If you see someone struggling with mental illness, don’t turn awayDr. Sanjay Gupta
On the morning of September 25, 2000, when Kevin Hines looked out from the Golden Gate Bridge, it must have been a magnificent sight. The sun bouncing off the coastline of Marin County to the left and backlighting the coast of San Francisco to the right, with Alcatraz straight ahead. There were probably boats of different types and sizes in the glittering water and an occasional sea lion breaking the surface.
The Golden Gate Bridge is one of the world’s most exquisite, an American landmark. Despite that — or perhaps because of it — it has also been one of the most infamous places in the world for people to die by suicide. It was on this stunning bridge on that perfect day that 19-year-old Kevin decided to jump.
I am told the 220-foot fall takes only a few seconds but probably feels a lot longer. By the time you hit the water, having accelerated to about 80 miles per hour, the surface of the water functions more like concrete, and does similar damage to the body. Spinal vertebrae and the thoracic rib cage snap like twigs and then rip through the organs in the abdomen and chest. Arteries and veins tear open, and every body cavity fills with blood. The pain is searing, and as you plunge into the frigid water, you are likely to drown, if you are even still alive.
As soon as Kevin’s hands left the 4-foot-high railing of the Golden Gate Bridge, he felt “instantaneous regret.” He tried to maneuver his body so that he could land feet-first, knowing that would be his only chance of survival. Somehow, miraculously even, it worked.
When I met Kevin a few years after his jump, I was there to report one of my first stories for CNN. The headline was simple: Man jumps from Golden Gate Bridge and survives. As I soon learned in my career as a journalist, though, the real stories — the ones that leave a mark — are usually more nuanced and take time to draw out. They require lots of patience, little talking, mostly listening.
I could see the jagged edges that still filled Kevin’s mind just like the titanium cages filled his spine. Within minutes, I knew that Kevin’s deeper untold story wasn’t just about survival, it was about empathy, concern and our basic human obligations to one another.
That responsibility is central to Kevin’s decision to take his life that day. He walked from his home to the bus stop, rode to the Golden Gate Bridge and then walked to the middle of it. What no one knew was that he had made a silent pact with himself: If anyone offered him a kind word or “friendly eyes” as he made his way to the bridge, he wouldn’t jump. He just wanted to see one act of compassion in a city full of people to convince this obviously troubled 19-year-old kid that he should live. But on that day, no one rose to the occasion.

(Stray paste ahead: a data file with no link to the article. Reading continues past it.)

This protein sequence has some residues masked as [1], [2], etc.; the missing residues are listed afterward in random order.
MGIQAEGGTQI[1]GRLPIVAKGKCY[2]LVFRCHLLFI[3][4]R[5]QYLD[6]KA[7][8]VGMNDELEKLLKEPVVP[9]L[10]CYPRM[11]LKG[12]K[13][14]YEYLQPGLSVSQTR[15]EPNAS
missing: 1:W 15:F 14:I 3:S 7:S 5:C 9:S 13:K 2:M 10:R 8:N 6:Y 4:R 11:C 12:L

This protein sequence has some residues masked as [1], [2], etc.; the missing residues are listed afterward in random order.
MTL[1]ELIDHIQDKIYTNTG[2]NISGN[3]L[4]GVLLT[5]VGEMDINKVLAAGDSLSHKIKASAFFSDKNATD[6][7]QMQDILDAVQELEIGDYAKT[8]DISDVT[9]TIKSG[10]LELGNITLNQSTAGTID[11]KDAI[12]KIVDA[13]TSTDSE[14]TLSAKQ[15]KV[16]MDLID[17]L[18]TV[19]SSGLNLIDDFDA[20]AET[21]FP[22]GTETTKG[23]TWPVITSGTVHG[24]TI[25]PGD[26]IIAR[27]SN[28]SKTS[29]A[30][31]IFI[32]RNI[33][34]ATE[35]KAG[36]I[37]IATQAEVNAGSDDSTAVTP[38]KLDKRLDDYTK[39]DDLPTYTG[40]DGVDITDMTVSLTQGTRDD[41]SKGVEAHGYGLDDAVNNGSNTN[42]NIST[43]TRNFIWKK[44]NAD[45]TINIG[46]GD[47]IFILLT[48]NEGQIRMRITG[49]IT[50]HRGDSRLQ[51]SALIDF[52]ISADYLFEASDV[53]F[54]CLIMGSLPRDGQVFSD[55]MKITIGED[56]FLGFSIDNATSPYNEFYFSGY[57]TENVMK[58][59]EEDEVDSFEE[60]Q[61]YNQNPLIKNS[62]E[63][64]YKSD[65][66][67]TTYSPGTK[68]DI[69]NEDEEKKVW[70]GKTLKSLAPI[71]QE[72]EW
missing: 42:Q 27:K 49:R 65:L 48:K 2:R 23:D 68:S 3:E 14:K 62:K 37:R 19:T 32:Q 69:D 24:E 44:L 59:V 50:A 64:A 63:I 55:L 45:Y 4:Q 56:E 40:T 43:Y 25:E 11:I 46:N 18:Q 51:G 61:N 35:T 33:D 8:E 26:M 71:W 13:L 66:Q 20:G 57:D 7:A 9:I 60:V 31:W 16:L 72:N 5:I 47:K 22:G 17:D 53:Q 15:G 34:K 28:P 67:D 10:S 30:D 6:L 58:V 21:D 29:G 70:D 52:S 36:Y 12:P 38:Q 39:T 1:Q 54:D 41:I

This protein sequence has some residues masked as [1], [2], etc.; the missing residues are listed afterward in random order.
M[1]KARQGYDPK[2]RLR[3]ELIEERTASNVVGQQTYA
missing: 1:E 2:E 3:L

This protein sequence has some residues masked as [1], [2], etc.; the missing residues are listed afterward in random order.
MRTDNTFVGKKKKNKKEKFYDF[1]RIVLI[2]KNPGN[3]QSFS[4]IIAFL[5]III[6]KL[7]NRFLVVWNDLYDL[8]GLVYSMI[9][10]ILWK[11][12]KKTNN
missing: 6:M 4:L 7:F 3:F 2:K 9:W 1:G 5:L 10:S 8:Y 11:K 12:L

That part of the story still tears at him and at times cripples him. When Kevin quietly, nearly whispering, told me these details while we stood on the bridge in 2003, I felt a pit in my stomach and stinging in the back of my eyes. Not one person. I wished I had known Kevin back then.
When Kevin and I again walked onto the Golden Gate Bridge last month, 16 years after we met, I saw a completely different person. When I took him to the place where he jumped and asked him about it, he paused and said, “This is the place where I lived.” I loved that. And over the past 16 years, Kevin has brought that rebirthed life to the very issue that almost stole it. Traveling all over the world, Kevin has been on a mission to eradicate suicide, which has increased 33% in the United States over the past 20 years.
Through his public speaking, storytelling and films, Kevin is now regularly showing the compassion, kind words and “friendly eyes” that no one had given him when he needed it the most. He won’t concede this point, but Kevin has probably saved hundreds of lives along the way. And he changed me as well.
A few years ago, I launched the Just Say Hello campaign with Oprah Winfrey.
The fact is, if you see someone drop from cardiac arrest, you probably have some idea of what to do: call 911, start chest compressions. If we see someone who is clearly in the throes of a mental health crisis, however, too often our reaction is to do nothing, and maybe even turn away.
Let’s change that. Together. All of us. A kind word, friendly eyes. Just say “hello.” You might even save a life, someone like Kevin Hines.